Cremains, who has the right to keep them?
Cremains is the name given to what a body becomes after cremation. It consists of ashes and fragments of bone pulverised into tiny pieces.
Make clear what you want to happen with your body
If a person has left a valid will and testament, this usually states his wishes as to what happens to the body and/or the cremains. Simply mentioning somewhere in the will that you want your body cremated is not sufficient. You must make sure that it is clear that this is your express wish. The executor of the will, who may be a family member, friend, or solicitor, must be sure of your wishes.
If there is no will, there is a hierarchy of family members who have the right to decide what happens to the body.
Who owns the cremains?
In his Institutes of the Laws of England, Sir Edward Coke states the following. "Though the heir has the property in the monuments and escutcheons of his ancestors, yet he has none in their bodies or ashes".
No one can own a human body either in life or after death. Cremains are, therefore, not the property of anyone. The executor of the will, or the surviving relatives, only have custody of the body of the deceased or the ashes.
Who can make the decision about the disposal of the body?
If the deceased clearly states their wishes for the disposal of their body it is the executor of the will's duty to follow them. The executor has the right to take possession of the body for this purpose even before granting probate. He is morally bound to follow the deceased's wishes and is not required to take into account the wishes of surviving relatives.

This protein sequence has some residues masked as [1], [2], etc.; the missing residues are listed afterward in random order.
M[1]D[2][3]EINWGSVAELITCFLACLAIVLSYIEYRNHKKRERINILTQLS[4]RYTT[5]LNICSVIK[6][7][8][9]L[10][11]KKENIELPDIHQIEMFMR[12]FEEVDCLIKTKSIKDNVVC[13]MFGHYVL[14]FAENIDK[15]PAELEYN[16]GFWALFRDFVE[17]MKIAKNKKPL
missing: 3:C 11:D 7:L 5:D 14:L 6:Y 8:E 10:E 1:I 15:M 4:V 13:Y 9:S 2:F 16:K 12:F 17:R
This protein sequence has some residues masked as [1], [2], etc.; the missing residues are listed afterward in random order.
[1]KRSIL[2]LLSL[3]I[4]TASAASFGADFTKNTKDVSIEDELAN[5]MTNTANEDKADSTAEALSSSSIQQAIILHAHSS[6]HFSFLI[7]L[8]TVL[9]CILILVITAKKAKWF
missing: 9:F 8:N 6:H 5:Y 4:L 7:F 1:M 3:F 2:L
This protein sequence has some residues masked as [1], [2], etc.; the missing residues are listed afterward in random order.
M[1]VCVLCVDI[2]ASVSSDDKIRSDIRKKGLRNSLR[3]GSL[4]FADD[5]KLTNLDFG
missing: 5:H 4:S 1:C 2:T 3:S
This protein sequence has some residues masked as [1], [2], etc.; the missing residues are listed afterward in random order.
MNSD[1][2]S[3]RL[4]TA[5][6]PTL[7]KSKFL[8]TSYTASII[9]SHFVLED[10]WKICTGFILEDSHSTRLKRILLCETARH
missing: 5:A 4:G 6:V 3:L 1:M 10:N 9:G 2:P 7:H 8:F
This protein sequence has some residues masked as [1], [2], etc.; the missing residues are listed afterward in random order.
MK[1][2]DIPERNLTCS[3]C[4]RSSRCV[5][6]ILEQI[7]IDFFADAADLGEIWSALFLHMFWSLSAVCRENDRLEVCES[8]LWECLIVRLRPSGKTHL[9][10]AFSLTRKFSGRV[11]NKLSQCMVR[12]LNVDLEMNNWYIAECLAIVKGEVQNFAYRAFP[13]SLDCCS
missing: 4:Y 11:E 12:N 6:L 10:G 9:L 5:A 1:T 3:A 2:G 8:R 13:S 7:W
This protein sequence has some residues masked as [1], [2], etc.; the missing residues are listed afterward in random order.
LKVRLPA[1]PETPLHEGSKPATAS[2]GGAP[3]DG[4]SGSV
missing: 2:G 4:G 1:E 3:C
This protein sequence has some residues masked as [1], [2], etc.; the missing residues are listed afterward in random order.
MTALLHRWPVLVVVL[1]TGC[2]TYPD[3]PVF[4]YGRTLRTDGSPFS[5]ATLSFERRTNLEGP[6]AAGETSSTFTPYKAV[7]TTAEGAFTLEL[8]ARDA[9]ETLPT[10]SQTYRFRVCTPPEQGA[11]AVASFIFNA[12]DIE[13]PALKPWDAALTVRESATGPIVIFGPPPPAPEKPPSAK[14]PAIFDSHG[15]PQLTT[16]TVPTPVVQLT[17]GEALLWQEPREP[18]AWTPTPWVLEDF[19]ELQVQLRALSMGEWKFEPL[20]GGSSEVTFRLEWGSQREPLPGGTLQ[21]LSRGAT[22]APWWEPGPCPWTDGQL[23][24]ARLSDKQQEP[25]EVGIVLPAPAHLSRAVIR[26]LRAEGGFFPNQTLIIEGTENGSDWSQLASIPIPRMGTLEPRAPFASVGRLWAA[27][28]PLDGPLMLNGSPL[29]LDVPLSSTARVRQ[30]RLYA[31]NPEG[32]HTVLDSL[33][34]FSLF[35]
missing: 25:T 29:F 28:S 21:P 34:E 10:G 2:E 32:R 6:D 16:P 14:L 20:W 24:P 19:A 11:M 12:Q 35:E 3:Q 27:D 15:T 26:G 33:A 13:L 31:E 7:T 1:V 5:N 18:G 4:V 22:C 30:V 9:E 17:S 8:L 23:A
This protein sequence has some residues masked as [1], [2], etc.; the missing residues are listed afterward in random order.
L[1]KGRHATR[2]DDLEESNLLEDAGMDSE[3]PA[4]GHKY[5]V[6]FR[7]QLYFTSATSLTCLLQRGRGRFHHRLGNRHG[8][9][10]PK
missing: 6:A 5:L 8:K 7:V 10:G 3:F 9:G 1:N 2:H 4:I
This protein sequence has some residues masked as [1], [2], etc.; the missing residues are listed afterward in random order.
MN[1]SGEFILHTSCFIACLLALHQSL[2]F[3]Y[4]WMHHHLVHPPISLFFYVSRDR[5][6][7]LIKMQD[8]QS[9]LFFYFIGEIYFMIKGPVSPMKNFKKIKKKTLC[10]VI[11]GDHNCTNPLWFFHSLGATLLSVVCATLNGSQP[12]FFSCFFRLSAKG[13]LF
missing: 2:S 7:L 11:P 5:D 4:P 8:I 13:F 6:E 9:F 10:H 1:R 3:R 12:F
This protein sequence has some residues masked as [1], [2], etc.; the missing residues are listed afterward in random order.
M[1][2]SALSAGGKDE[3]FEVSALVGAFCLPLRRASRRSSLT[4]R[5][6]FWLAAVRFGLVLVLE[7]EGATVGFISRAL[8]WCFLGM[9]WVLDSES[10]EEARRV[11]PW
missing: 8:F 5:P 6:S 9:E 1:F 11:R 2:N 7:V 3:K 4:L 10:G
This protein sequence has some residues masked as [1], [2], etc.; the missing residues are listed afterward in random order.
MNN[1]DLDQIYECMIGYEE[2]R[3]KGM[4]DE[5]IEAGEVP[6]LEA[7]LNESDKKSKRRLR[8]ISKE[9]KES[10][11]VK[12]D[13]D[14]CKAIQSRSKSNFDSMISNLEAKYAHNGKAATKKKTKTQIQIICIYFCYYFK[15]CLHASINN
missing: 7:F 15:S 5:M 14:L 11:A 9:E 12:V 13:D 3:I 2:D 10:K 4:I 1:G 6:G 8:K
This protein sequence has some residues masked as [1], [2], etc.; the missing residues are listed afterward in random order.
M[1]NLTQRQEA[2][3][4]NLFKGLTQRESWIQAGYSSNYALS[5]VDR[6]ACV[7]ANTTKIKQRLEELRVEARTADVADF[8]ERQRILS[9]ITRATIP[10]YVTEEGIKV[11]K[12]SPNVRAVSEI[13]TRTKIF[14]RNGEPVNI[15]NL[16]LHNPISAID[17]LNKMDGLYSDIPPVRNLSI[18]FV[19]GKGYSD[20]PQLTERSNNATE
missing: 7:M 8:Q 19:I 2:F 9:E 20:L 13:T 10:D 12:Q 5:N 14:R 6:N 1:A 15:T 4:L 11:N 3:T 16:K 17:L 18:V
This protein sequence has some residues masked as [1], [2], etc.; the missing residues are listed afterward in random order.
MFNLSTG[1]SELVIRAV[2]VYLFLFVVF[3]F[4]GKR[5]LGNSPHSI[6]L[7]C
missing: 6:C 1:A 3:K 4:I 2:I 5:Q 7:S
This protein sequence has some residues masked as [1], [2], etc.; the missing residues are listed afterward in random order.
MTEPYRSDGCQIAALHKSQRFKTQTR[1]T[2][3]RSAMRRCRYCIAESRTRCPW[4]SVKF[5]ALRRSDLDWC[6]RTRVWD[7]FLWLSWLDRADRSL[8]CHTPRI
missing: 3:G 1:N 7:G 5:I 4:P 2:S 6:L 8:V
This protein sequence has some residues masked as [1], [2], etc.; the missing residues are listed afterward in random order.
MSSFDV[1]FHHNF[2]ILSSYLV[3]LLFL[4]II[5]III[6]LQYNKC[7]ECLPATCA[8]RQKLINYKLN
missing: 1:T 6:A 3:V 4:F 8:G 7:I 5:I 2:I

If a person dies intestate ( without a legal will) their nearest relative has the right or duty to dispose of the body. The established hierarchy in the Non-Contentious Probate Rules 1987, as follows:
- Surviving husband or wife, next.
- Children or grandchildren, then.
- Parents of the deceased, followed by.
- Brothers, sisters, nieces or nephews, related by blood, then.
- Grandparents, and finally.
- Blood-related aunts, uncles and cousins.
Neither a cohabiting partner nor stepchildren figure in this list.
Arguments most frequently occur between relatives who fall into the same category.
How are disputes over cremains resolved?
Sometimes disputes may arise between family members who have different ideas about the funeral arrangements. Or, regarding cremation and the final resting place of their relative. The courts are reluctant to rule in these kinds of disputes and encourage people to leave a clear indication in their will. Failing this, they promote dialogue between the parties. In the event of a legal intervention, the decision will be in favour of just one of the parties. The court never orders the division of the cremains between differing parties.
Sharing the cremains among various people using beautiful keepsake urns can be a good option.